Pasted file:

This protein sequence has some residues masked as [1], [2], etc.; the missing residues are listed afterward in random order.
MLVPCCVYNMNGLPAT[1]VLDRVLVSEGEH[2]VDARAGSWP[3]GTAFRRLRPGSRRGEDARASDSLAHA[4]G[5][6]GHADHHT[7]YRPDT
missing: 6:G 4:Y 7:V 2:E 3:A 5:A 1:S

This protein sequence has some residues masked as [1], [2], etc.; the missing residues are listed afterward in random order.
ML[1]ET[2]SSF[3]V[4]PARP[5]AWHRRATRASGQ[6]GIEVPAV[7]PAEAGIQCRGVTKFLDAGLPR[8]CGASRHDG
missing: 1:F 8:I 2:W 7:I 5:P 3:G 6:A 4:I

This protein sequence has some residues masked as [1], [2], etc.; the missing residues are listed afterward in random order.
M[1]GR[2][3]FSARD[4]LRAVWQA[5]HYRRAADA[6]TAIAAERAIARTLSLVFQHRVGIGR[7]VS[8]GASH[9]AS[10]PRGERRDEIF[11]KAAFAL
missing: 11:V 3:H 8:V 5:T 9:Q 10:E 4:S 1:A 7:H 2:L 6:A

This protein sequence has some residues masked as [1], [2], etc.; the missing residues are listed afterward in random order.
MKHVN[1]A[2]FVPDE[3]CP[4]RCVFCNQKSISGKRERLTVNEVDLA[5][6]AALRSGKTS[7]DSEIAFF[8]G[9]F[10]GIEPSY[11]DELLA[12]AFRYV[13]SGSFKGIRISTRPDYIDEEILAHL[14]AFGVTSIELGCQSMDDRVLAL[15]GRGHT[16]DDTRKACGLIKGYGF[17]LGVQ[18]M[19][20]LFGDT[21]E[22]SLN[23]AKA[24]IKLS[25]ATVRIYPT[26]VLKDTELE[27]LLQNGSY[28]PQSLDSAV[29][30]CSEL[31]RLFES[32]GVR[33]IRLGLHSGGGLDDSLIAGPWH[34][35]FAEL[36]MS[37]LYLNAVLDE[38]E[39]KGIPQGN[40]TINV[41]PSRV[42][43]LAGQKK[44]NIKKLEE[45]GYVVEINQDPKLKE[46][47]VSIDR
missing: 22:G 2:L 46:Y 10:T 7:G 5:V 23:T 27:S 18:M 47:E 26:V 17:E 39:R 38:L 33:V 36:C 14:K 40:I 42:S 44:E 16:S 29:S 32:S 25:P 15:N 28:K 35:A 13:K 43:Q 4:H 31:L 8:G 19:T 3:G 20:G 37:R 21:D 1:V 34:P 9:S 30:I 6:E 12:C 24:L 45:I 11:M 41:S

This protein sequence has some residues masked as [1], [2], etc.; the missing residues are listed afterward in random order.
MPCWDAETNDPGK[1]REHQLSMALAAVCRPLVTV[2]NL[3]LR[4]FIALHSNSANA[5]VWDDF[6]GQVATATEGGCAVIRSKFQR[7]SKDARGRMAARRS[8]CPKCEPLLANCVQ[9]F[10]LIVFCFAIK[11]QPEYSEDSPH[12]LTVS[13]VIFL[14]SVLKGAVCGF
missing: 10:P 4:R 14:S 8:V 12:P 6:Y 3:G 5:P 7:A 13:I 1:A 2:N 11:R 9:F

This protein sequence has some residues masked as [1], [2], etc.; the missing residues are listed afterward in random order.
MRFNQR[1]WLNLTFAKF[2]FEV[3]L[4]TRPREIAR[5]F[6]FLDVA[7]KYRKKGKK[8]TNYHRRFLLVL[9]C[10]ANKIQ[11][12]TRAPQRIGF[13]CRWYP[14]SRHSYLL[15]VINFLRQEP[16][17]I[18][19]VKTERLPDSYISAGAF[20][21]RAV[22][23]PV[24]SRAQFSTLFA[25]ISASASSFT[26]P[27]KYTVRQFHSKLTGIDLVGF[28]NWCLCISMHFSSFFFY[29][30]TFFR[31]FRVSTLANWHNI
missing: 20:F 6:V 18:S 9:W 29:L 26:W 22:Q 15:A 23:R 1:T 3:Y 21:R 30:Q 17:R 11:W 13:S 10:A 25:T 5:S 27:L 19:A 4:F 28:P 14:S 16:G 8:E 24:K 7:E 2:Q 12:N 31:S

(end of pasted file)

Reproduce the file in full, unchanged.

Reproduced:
This protein sequence has some residues masked as [1], [2], etc.; the missing residues are listed afterward in random order.
MLVPCCVYNMNGLPAT[1]VLDRVLVSEGEH[2]VDARAGSWP[3]GTAFRRLRPGSRRGEDARASDSLAHA[4]G[5][6]GHADHHT[7]YRPDT
missing: 6:G 4:Y 7:V 2:E 3:A 5:A 1:S

This protein sequence has some residues masked as [1], [2], etc.; the missing residues are listed afterward in random order.
ML[1]ET[2]SSF[3]V[4]PARP[5]AWHRRATRASGQ[6]GIEVPAV[7]PAEAGIQCRGVTKFLDAGLPR[8]CGASRHDG
missing: 1:F 8:I 2:W 7:I 5:P 3:G 6:A 4:I

This protein sequence has some residues masked as [1], [2], etc.; the missing residues are listed afterward in random order.
M[1]GR[2][3]FSARD[4]LRAVWQA[5]HYRRAADA[6]TAIAAERAIARTLSLVFQHRVGIGR[7]VS[8]GASH[9]AS[10]PRGERRDEIF[11]KAAFAL
missing: 11:V 3:H 8:V 5:T 9:Q 10:E 4:S 1:A 7:H 2:L 6:A

This protein sequence has some residues masked as [1], [2], etc.; the missing residues are listed afterward in random order.
MKHVN[1]A[2]FVPDE[3]CP[4]RCVFCNQKSISGKRERLTVNEVDLA[5][6]AALRSGKTS[7]DSEIAFF[8]G[9]F[10]GIEPSY[11]DELLA[12]AFRYV[13]SGSFKGIRISTRPDYIDEEILAHL[14]AFGVTSIELGCQSMDDRVLAL[15]GRGHT[16]DDTRKACGLIKGYGF[17]LGVQ[18]M[19][20]LFGDT[21]E[22]SLN[23]AKA[24]IKLS[25]ATVRIYPT[26]VLKDTELE[27]LLQNGSY[28]PQSLDSAV[29][30]CSEL[31]RLFES[32]GVR[33]IRLGLHSGGGLDDSLIAGPWH[34][35]FAEL[36]MS[37]LYLNAVLDE[38]E[39]KGIPQGN[40]TINV[41]PSRV[42][43]LAGQKK[44]NIKKLEE[45]GYVVEINQDPKLKE[46][47]VSIDR
missing: 22:G 2:L 46:Y 10:T 7:G 5:V 23:T 27:S 18:M 47:E 26:V 17:E 39:R 38:L 33:V 36:C 14:K 40:I 42:S 44:E 16:S 29:S 32:S 25:P 15:N 28:K 35:A 13:K 43:Q 4:H 31:L 8:G 19:T 3:G 20:G 37:R 21:D 1:V 34:P 9:S 30:I 6:E 12:C 24:L 45:I 11:M 41:S

This protein sequence has some residues masked as [1], [2], etc.; the missing residues are listed afterward in random order.
MPCWDAETNDPGK[1]REHQLSMALAAVCRPLVTV[2]NL[3]LR[4]FIALHSNSANA[5]VWDDF[6]GQVATATEGGCAVIRSKFQR[7]SKDARGRMAARRS[8]CPKCEPLLANCVQ[9]F[10]LIVFCFAIK[11]QPEYSEDSPH[12]LTVS[13]VIFL[14]SVLKGAVCGF
missing: 10:P 4:R 14:S 8:V 12:P 6:Y 3:G 5:P 7:A 13:I 1:A 2:N 11:R 9:F

This protein sequence has some residues masked as [1], [2], etc.; the missing residues are listed afterward in random order.
MRFNQR[1]WLNLTFAKF[2]FEV[3]L[4]TRPREIAR[5]F[6]FLDVA[7]KYRKKGKK[8]TNYHRRFLLVL[9]C[10]ANKIQ[11][12]TRAPQRIGF[13]CRWYP[14]SRHSYLL[15]VINFLRQEP[16][17]I[18][19]VKTERLPDSYISAGAF[20][21]RAV[22][23]PV[24]SRAQFSTLFA[25]ISASASSFT[26]P[27]KYTVRQFHSKLTGIDLVGF[28]NWCLCISMHFSSFFFY[29][30]TFFR[31]FRVSTLANWHNI
missing: 20:F 6:V 18:S 9:W 29:L 26:W 22:Q 15:A 23:R 1:T 3:Y 21:R 30:Q 17:R 11:W 13:S 10:A 25:T 5:S 27:L 19:A 4:F 28:P 14:S 16:G 8:E 24:K 7:E 2:Q 12:N 31:S